Adam Copeland

Adam J. Copeland teaches at Luther Seminary in St. Paul, Minnesota where he is director of the Center for Stewardship Leaders. An ordained pastor in the Presbyterian Church (USA), he is editor of Kissing in the Chapel, Praying in the Frat House: Wrestling with Faith and College (2014) and author of several book chapters on ministry and culture. His next book, Stewardship Made Whole: Faithful Stewardship for All of Life is under contract with Westminster John Knox Press. Follow him at @ajc123 and visit his blog http://adamjcopeland.com

Posts By This Author

Consumerism Is an Empty Promise

by Adam Copeland 02-16-2016

Image via /Shutterstock.com

My wife and I are beginning to start the process of buying a house for the first time. For better or for worse, we have become regular viewers of HGTV’s line of television shows that target would-be home consumers just like us. There’s Fixer UpperFlip or FlopProperty BrothersLove It or List It, and…boy, could I go on. On the one hand these shows give us an interesting entree into what’s possible when it comes to buying and renovating a house. They may expand our vision so we don’t get stuck on things like existing wallpaper, old carpet, or hideous paint color. But, as I’ve come to understand the (very predictable) arc of these shows, I’m also struck by their danger. They’re basically “Keeping Up with the Joneses” on steroids.

From Generation to Generation

by Adam Copeland 02-23-2015
Photo via asife / Shutterstock.com

Photo via asife / Shutterstock.com

What do you want to pass on to your grandchildren? What will you give to future generations?

There’s a special spot on my shelf for books my grandparents handed down to me over the years. I cherish the collection of love poetry my grandfather gave my grandmother for a wedding anniversary decades ago. I treasure my grandfather’s old prayer book and hymnal. Depending on your family history, most of us will have at least a few old treasures from generations before.

Some things pass from one generation to another with special care—a family wedding ring, a chess set from the home country, old pictures. Other items, however, pass with less care and planning. My wife, for instance, has her grandmother’s old cookie jar. It’s made of cheap, simple glass and is completely unremarkable except for the memories of cookies eaten at grandma’s house it evokes.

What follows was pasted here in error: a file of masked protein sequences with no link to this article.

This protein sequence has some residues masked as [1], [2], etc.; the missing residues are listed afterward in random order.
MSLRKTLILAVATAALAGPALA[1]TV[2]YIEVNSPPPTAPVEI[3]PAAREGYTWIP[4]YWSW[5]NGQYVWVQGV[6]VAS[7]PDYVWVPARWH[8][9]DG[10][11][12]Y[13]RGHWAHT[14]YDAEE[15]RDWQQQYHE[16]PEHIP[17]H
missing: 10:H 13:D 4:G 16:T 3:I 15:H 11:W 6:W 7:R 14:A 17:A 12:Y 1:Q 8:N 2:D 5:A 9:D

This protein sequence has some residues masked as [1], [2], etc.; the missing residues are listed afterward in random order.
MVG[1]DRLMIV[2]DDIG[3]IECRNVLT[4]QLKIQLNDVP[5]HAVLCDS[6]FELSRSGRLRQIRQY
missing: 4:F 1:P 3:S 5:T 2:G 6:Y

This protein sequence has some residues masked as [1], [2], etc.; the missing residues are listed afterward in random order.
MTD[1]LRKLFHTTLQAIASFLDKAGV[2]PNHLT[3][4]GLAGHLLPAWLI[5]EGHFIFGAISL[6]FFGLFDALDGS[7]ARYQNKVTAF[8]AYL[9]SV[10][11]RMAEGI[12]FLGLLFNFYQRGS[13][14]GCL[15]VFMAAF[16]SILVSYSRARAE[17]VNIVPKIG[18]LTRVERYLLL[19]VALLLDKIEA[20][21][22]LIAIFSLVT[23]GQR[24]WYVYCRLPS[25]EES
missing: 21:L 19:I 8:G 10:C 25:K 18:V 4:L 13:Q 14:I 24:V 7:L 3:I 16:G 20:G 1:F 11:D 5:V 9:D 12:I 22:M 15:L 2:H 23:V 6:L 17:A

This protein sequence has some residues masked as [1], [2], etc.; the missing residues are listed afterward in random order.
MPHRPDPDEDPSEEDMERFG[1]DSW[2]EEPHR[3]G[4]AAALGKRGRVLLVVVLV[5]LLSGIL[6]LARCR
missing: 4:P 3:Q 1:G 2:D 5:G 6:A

Families aren’t the only ones thinking of passing things along. Politicians, skilled at tugging heartstrings, speak often of “future generations.” 

Palm-Powered Protest

by Adam Copeland 04-07-2014
Courtesy Odyssey Networks

Palm-powered protest. Courtesy Odyssey Networks

Have you ever noticed that society allows fans to do things that, short of fandom, we would deem absolutely crazy? When do grown adults have permission to paint their faces with logos except on the day of the big game? When is hugging perfect strangers acceptable? After a 3-point shot of your favorite team beats the buzzer, it’s expected. Screaming at the top of our lungs is perfectly acceptable when we’re in a crowd of thousands doing the same.

March Madness wraps up this week and a tournament champion will be crowned. Whatever the outcome of Monday’s championship game, we can guarantee that there will be screaming crowds at AT&T Stadium in Arlington, Texas. (The final may break the record of largest crowd ever to attend a NCAA basketball game with 75,421 attendees.)

Crowds change social norms. Whether they are for sport, political protest, or public worship, gathering with thousands inevitably changes our mood and actions. I have never felt as alone as in a rival team’s stadium filled with thousands of home-team fans. I rarely feel as important as when I’ve gathered with others to protest unjust laws or call for social action. I get Goose bumps when I’m able to recite the Lord’s Prayer with a few thousand other worshipers.

Next Sunday, April 13, 2014, is known as Palm Sunday. Around the world Christians will gather to wave palm branches.

On Scripture: Earth Day, God, and the Apocalypse

by Adam Copeland 04-24-2013
Globe in hand,  Magdalena Bujak / Shutterstock.com

Globe in hand, Magdalena Bujak / Shutterstock.com

Have you ever heard someone described as, “So heavenly minded, he was no earthly good?” This phrase suggests one danger of interpreting the book of Revelation. Sadly, when it comes to considering the natural world and Revelation, heavenly mindedness often undermines care for our environment. Some Christians have a tendency to think, “Well, if I’m off to heaven, I shouldn’t care much about this silly earth of ours. It’s just a temporary home, after all.” 

In fact, Revelation suggests the opposite: the earth isn’t truly “left behind,” but renewed, becoming the very dwelling place of God. Revelation 21 calls people to be, well, “earthly good,” caring for creation as we prepare for God to come home. 

On Scripture: Signs That the End is Near

by Adam Copeland 11-14-2012
Photo: Clock, Mopic / Shutterstock.com

Photo: Clock, Mopic / Shutterstock.com

No matter the tragedy these days, some religious leader or blogger will attempt to connect it to God’s judgment. Some say superstorm Sandy was God’s wrath on liberal New York and New Jersey. Others fault 9/11 on “the homosexual agenda,” whatever that is. Many argue July’s shooting in Aurora, Colo., would have been prevented were it not for liberals or conservatives.

This instinct to interpret current times through the broader lens of God’s judgment is not new. Examples appear throughout the Bible. For those who believe God’s Spirit does work in the world through signs and miracles, such tragedies can function as intellectual puzzles, but they should never stop us from responding with heart, head, and hands.   

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